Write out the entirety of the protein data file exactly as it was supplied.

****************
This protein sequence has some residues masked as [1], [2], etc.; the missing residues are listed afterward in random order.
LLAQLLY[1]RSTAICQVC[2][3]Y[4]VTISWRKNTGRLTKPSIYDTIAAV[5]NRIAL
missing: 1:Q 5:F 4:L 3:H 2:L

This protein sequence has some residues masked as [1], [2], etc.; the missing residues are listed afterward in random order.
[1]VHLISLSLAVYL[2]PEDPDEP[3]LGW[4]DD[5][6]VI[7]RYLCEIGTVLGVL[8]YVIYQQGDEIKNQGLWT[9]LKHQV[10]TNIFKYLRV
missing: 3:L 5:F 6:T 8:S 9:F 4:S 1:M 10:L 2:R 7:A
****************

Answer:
This protein sequence has some residues masked as [1], [2], etc.; the missing residues are listed afterward in random order.
LLAQLLY[1]RSTAICQVC[2][3]Y[4]VTISWRKNTGRLTKPSIYDTIAAV[5]NRIAL
missing: 1:Q 5:F 4:L 3:H 2:L

This protein sequence has some residues masked as [1], [2], etc.; the missing residues are listed afterward in random order.
[1]VHLISLSLAVYL[2]PEDPDEP[3]LGW[4]DD[5][6]VI[7]RYLCEIGTVLGVL[8]YVIYQQGDEIKNQGLWT[9]LKHQV[10]TNIFKYLRV
missing: 3:L 5:F 6:T 8:S 9:F 4:S 1:M 10:L 2:R 7:A